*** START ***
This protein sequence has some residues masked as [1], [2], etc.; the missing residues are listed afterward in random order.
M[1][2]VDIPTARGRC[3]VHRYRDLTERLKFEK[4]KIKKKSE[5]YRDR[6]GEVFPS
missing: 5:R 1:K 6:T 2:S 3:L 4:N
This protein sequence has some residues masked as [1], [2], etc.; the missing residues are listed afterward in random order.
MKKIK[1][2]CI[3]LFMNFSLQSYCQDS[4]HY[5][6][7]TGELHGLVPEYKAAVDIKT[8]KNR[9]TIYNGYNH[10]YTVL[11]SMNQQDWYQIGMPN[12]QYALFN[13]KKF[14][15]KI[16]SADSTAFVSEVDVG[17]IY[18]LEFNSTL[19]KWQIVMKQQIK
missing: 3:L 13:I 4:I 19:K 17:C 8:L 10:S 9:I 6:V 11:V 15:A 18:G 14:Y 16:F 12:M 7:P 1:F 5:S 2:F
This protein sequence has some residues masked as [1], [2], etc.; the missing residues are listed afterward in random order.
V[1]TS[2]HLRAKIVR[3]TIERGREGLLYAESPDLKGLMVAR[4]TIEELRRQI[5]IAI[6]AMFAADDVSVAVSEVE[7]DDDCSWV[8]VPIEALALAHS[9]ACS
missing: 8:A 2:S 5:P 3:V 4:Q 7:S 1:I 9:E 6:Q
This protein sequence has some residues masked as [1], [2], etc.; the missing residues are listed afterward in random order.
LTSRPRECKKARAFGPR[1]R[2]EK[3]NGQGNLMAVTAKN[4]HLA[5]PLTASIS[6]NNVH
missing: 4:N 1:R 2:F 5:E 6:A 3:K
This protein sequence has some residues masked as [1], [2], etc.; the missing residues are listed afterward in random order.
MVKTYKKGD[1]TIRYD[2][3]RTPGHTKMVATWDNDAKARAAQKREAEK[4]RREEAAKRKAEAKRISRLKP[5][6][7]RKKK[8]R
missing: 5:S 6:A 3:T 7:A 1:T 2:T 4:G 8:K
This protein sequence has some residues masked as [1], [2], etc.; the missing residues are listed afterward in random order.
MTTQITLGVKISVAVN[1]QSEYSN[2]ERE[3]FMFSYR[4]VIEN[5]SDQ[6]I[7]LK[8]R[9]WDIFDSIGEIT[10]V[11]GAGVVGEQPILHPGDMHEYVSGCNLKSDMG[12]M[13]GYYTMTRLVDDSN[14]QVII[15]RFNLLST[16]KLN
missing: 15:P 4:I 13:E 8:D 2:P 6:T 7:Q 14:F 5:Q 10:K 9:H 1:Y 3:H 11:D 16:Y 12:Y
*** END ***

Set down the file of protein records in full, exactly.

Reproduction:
This protein sequence has some residues masked as [1], [2], etc.; the missing residues are listed afterward in random order.
M[1][2]VDIPTARGRC[3]VHRYRDLTERLKFEK[4]KIKKKSE[5]YRDR[6]GEVFPS
missing: 5:R 1:K 6:T 2:S 3:L 4:N
This protein sequence has some residues masked as [1], [2], etc.; the missing residues are listed afterward in random order.
MKKIK[1][2]CI[3]LFMNFSLQSYCQDS[4]HY[5][6][7]TGELHGLVPEYKAAVDIKT[8]KNR[9]TIYNGYNH[10]YTVL[11]SMNQQDWYQIGMPN[12]QYALFN[13]KKF[14][15]KI[16]SADSTAFVSEVDVG[17]IY[18]LEFNSTL[19]KWQIVMKQQIK
missing: 3:L 13:I 4:I 19:K 17:C 8:L 10:S 9:I 6:V 11:V 15:A 18:G 14:Y 16:F 12:M 7:P 1:F 5:S 2:F
This protein sequence has some residues masked as [1], [2], etc.; the missing residues are listed afterward in random order.
V[1]TS[2]HLRAKIVR[3]TIERGREGLLYAESPDLKGLMVAR[4]TIEELRRQI[5]IAI[6]AMFAADDVSVAVSEVE[7]DDDCSWV[8]VPIEALALAHS[9]ACS
missing: 8:A 2:S 5:P 3:V 4:Q 7:S 1:I 9:E 6:Q
This protein sequence has some residues masked as [1], [2], etc.; the missing residues are listed afterward in random order.
LTSRPRECKKARAFGPR[1]R[2]EK[3]NGQGNLMAVTAKN[4]HLA[5]PLTASIS[6]NNVH
missing: 4:N 1:R 2:F 5:E 6:A 3:K
This protein sequence has some residues masked as [1], [2], etc.; the missing residues are listed afterward in random order.
MVKTYKKGD[1]TIRYD[2][3]RTPGHTKMVATWDNDAKARAAQKREAEK[4]RREEAAKRKAEAKRISRLKP[5][6][7]RKKK[8]R
missing: 5:S 6:A 3:T 7:A 1:T 2:T 4:G 8:K
This protein sequence has some residues masked as [1], [2], etc.; the missing residues are listed afterward in random order.
MTTQITLGVKISVAVN[1]QSEYSN[2]ERE[3]FMFSYR[4]VIEN[5]SDQ[6]I[7]LK[8]R[9]WDIFDSIGEIT[10]V[11]GAGVVGEQPILHPGDMHEYVSGCNLKSDMG[12]M[13]GYYTMTRLVDDSN[14]QVII[15]RFNLLST[16]KLN
missing: 15:P 4:I 13:E 8:D 2:P 6:T 7:Q 14:F 5:Q 10:K 9:H 1:Y 3:H 11:D 16:Y 12:Y